This time in Alternative Universe, the series in which our writers let their imagination change the game, our Pakistan reporter unearths a new Imran Khan

The moment
Chasing 490 at the Gabba, Pakistan were expected to slump to a humiliating defeat, and for the most part, they kept their end of the bargain, staggering to 220 for 6. That was when Asad Shafiq stepped up to do what he has made a career out of: score irrelevant, pressure-free runs that make no difference to the outcome of a match. But as he scored a hundred and Pakistan went to a final morning suddenly requiring under 50, the runs were no longer irrelevant. That didn't go unnoticed by Shafiq, and when Starc sent down a beast of a bouncer from around the wicket that threatened to lodge up Shafiq's nostril, he fended it tamely to the slips, where David Warner stood primed.

The tweak
In our alternative universe, Shafiq, playfully mocked, patronisingly praised, but above all never taken seriously, weighs up the brute Starc delivery, and suddenly - this is the hardest bit to envisage - gets angry. He thinks about how he has scored hundreds in Australia, England and South Africa, which Joe Root, Virat Kohli and Kane Williamson had not managed at that point, and feels he deserves a bit more respect. He leans back and wallops Starc over square leg, using the pace of the ball to heave it into the Gabba crowd. A luscious cover drive then brings up the victory, embarrassing Australia at their proudest Test venue.

What happened next
Shafiq is no longer the timid, adorable sidekick. Two further hundreds in the remaining two matches see Australia whitewashed in their own backyard. The undoing of the world's most aggressive bowler at the hands of its most timorous batsman is too much for Starc to take. He slinks away in shame, is dropped in disgrace, and is never spoken of again.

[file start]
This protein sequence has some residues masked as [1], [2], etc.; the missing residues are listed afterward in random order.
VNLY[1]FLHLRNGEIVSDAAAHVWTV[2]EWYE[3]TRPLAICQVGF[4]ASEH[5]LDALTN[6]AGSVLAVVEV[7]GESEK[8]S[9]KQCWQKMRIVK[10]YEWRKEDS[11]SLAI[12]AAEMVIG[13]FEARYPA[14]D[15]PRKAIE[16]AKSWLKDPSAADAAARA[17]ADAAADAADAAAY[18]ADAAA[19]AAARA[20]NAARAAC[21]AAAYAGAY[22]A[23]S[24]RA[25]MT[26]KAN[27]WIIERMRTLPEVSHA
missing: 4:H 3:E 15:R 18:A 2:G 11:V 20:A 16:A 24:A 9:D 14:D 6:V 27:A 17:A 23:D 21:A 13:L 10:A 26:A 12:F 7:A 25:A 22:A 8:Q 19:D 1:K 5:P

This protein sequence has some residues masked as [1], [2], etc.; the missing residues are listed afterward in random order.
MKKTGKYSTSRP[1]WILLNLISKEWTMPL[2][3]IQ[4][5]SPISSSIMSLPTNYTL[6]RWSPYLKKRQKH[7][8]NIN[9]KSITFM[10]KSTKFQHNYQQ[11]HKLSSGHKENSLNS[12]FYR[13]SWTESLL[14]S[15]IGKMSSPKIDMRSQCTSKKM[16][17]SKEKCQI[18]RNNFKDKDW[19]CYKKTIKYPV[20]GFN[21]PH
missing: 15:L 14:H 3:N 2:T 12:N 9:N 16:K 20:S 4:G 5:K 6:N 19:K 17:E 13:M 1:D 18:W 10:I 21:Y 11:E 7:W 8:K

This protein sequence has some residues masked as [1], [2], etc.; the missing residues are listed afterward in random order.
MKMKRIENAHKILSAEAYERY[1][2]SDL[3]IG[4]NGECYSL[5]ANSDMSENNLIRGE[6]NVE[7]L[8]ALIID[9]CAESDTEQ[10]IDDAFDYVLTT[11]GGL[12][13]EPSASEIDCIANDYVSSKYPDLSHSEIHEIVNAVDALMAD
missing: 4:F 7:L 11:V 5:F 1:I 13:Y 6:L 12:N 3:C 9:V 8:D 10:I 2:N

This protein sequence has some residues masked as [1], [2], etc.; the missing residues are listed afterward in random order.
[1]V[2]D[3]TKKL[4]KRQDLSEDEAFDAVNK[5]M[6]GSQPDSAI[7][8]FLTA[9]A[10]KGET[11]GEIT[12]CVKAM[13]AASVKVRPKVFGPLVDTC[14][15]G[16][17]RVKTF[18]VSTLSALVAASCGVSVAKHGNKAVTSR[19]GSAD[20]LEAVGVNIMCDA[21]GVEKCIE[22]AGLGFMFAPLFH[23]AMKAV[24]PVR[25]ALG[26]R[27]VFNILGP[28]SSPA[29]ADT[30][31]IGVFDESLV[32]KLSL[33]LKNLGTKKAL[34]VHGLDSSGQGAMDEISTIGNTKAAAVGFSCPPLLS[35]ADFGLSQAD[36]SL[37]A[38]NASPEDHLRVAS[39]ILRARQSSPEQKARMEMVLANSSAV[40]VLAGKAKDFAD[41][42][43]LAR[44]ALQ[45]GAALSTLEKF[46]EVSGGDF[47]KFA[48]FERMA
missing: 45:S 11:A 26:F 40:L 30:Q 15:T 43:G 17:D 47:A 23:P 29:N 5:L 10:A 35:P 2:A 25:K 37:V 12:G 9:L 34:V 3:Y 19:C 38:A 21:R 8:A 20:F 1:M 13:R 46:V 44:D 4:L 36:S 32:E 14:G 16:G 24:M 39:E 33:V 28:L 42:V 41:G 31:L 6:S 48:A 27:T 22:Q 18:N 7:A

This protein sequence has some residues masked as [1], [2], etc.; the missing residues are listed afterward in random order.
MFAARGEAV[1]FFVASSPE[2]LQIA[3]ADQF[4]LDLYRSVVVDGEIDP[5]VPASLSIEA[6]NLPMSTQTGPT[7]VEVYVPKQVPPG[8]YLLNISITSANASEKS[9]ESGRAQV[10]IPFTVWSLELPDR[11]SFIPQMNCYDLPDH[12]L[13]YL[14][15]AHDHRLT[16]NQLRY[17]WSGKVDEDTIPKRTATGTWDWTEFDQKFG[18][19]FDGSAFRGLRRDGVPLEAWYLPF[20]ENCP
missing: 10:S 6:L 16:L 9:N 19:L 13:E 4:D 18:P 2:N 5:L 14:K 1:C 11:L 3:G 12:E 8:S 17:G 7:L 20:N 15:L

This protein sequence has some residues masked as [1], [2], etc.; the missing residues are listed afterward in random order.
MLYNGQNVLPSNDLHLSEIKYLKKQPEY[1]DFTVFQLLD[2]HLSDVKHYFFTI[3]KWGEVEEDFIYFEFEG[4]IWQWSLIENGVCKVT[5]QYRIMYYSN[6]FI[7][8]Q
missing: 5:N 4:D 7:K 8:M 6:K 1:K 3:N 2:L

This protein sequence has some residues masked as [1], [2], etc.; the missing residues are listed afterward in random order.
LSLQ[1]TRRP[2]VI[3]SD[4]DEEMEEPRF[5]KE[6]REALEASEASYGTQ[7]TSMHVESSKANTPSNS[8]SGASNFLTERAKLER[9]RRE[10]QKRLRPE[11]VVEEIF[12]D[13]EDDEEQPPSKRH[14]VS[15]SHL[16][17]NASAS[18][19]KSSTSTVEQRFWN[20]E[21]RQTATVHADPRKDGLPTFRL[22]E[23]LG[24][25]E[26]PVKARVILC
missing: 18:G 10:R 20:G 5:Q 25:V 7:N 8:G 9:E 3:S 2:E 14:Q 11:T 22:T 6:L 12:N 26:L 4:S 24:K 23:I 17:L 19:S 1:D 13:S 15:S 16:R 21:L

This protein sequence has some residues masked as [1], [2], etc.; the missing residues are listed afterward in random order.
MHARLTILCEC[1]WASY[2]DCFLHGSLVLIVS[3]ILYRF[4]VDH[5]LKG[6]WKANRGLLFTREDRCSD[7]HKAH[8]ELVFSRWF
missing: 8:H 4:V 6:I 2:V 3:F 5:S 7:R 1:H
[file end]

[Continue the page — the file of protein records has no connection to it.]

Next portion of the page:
Shafiq, meanwhile, is allowed to bat wherever in the order he likes. There's this chump in the side, Babar Azam, who managed just 33 runs in that Gabba Test. Shafiq writes him off as a bottler, and worse, a limited-overs specialist, and Azam is forbidden from ever being seen with a red ball again.

Shafiq is appointed captain, and under his stewardship, Pakistan coast to the ICC Test Championship final, where India lie in wait. They are hesitant about playing Pakistan in Pakistan, so Shafiq calls up Sourav Ganguly, who, upon hearing his booming baritone, obsequiously acquiesces.

At the National Stadium in Karachi, Pakistan require four to win, Shafiq batting with the last man. Jasprit Bumrah nails his yorker, but Shafiq, having read it, looks to carve it past short third man for another famous Pakistan win. But… he misses, Bumrah hits, and India win in Karachi.

Let's keep things somewhat realistic after all, shall we?

For more such flights of fancy, click here.

Danyal Rasool is a sub-editor at ESPNcricinfo. @Danny61000